Q: With the start of the New Year, I always feel like I should make a resolution. Sometimes I do and sometimes I don’t. Either way, I never end up keeping them, and it just feels like I never change. What do you recommend?

A: Thank you for this question. In honor of Mary, the Mother of God (the feast we celebrate on Jan. 1), I have a couple of thoughts.

First, I want to acknowledge the fact that we mark the passing of time. That might seem obvious, but I believe that it is significant. As human beings, we mark the endings of things, and we mark the beginnings of things. Days and weeks, months and years, seasons and lives are only appreciated when we weigh them up, when we stop and take note of them.

Think about what life would be like if we didn’t mark the significant passage of time. I wonder if we would even have an awareness of ourselves. The way we understand our own identity is so closely tied up in our memories and experiences. We know ourselves by knowing our past. If we do not note the story of our lives, then we will struggle to truly know who we are. Not only that, we will likely fail to recognize the significance of life — our lives and the lives of those around us.

That being said, Mary can truly be a model for this. Luke’s Gospel notes that, as the events of Jesus’ life unfolded in Bethlehem, Jerusalem, and Nazareth, “Mary kept all these things, pondering them in her heart.” I believe that there is an awful lot packed into this short phrase, and it might be helpful to try and unpack it.

There are at least three ways that we can follow Mary’s lead in this. We can Hold, Reflect, and Remember.

As the year has come to an end, our temptation is to rush immediately into the new year. But if we look to Mary, we would see that, in order to “keep all these things,” we need to stop and notice them. We need to hold on to the events of the past year. This means cultivating an awareness of the significance of life.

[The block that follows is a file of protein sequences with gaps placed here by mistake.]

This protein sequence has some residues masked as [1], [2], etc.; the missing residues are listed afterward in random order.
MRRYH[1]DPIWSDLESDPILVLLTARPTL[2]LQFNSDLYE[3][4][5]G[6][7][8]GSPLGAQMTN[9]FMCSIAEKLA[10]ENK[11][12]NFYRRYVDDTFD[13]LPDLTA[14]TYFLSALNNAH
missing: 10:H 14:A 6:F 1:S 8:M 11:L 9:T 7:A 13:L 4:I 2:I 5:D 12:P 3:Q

Too often, life simply flows past each one of us. And yet, we are in the middle of life. This is the only life that we get on this earth, and God placed us here and now in order to do his will. If we are oblivious to him and to the ways in which he is acting in our daily life, then we will ultimately miss out on the ways he is moving in our entire lives.

Cultivating an awareness of significant moments can be simple. It can look like appreciating a conversation that you had with a family member. I know for myself, I can fool myself into believing that there will “always be another time” when I can talk with my parents or my siblings. But when I stop and think about it, the number of conversations that I will ever have with my family members in this life is numbered. If I can be aware of this fact, then those moments are given their proper value. I need to learn to notice them and “hold” them. I need to take note of them and value them.

Next, we can live like Mary if we reflect on the moments we have noticed and held. Again, the temptation to move from one event or season to the next is strong. I work on a college campus, and the calendar is incredibly cyclical. There is always “the next thing.” We scarcely finish one event or season or semester when we are already working on the next one. And yet, when we take time to reflect on what just happened, we begin truly living.

I was talking with some brother priests about this idea a couple of months ago. One of them mentioned that his mentor encouraged him to reflect every day. This was distinct from prayer (which also needs to happen every day). Prayer is our relationship with God and looks different from pondering. Now, our reflection can turn into prayer. For example, in reflecting on the events of the past day or past couple of days, we can turn to the Lord and relate what we have reflected on to him. I highly recommend this, but it begins with reflecting first on the events that have occurred in our lives and how we responded to those events. So many do not know why they do the things they do because we haven’t taken the time to reflect!

Third, we remember. If you are familiar with the Bible, you will know that, all throughout the Old Testament, the Lord God continues to command the People of Israel to “remember” what God has done — to remember who God is, to remember the relationship God has brought them into. This might seem like an optional piece of advice to some people.

But this is a command of the Lord God, because God knows us. He knows that, unless we take the time to actively remember (which is markedly different from passive remembering), we will forget. Unless we actively call to mind all that God has done in our lives, we will fail to remember the goodness of God in times of trouble, we will fail to remember the promises of God in times of distress, and we will fail to remember the presence of God in times of darkness.

But we can never afford to forget in the dark what we knew was true in the light. Because of this, we need to act like Mary and Hold, Reflect, and Remember. If we do this, we will find that life will never simply “pass us by.” It won’t be able to, because we will actually be living.